The economic damage from this pandemic represents the largest economic shock the world has experienced in decades. Hardest hit are locally-owned businesses.
- Wear a mask
- Wash hands regularly
- Social distancing
- Avoid gatherings
We Can All Help
Overall, our community businesses comply with state-mandated restrictions and vigorously implement safety measures, including enhanced cleaning and encouraging an environment of physical distancing between groups or patrons. For restaurants, bars, gyms, hotels, cafes and churches, patron activity, such as mingling in groups and activities without masks, can create opportunities of viral spread beyond the control of even the best-intentioned facility staff. The result is enhanced risk of patrons and employees contracting COVID-19. If all community members embrace pandemic safety protocols – wearing masks, washing hands regularly, social distancing, and especially avoiding gatherings – we can decrease the spread of disease and get back to limited or full indoor service at these valued community establishments. It’s up to us – all of us.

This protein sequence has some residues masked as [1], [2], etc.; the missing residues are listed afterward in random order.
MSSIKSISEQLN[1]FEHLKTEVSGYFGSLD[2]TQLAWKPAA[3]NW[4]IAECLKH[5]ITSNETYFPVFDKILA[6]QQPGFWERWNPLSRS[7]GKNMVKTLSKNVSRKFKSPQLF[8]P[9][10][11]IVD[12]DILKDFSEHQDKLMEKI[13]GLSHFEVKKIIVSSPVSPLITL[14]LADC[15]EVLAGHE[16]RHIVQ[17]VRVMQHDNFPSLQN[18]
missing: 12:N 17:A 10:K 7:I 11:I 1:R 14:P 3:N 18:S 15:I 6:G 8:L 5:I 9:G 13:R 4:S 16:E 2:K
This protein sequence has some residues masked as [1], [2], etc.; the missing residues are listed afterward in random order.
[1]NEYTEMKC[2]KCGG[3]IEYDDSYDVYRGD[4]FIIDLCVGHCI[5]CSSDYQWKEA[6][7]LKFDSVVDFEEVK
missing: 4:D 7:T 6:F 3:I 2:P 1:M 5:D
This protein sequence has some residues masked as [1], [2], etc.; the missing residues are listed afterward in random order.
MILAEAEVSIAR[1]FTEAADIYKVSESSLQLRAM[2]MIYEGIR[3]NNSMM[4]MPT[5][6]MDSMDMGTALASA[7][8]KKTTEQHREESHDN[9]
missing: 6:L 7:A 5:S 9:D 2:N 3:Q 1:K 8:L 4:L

“We know that people who have been infected are twice as likely to have eaten in restaurants than people who have not been infected. Any environment where people are close together, where they have their masks off, and where they are gathering with people outside of their household is a risk for transmission. Hotels, churches, restaurants and gyms – these, according to studies, are locations most associated with disease spread.”
– Dr. Amy Person, bi-county health officer
A joint Stanford University-Northwestern University study published in November, using data collected at 10 large U.S. cities, hypothesized that most COVID-19 infections occur at full-service “superspreader” sites. Restaurants were top of the list, followed by gyms, cafes and hotels.
In September the Centers for Disease Control and Prevention reported that adults who tested positive for COVID-19 were about twice as likely to have gone to a restaurant or bar within the two weeks prior to becoming ill. When researchers excluded people who had a known contact with COVID-19, they found those who tested positive were nearly three times more likely to report dining at a restaurant, and nearly four times more likely to report going to a bar or coffee shop, than those who tested negative.
Most infections occur at full-service “superspreader” sites. Restaurants topped the high-risk list, followed by gyms, cafes and hotels.
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Local Guidance: Open for Business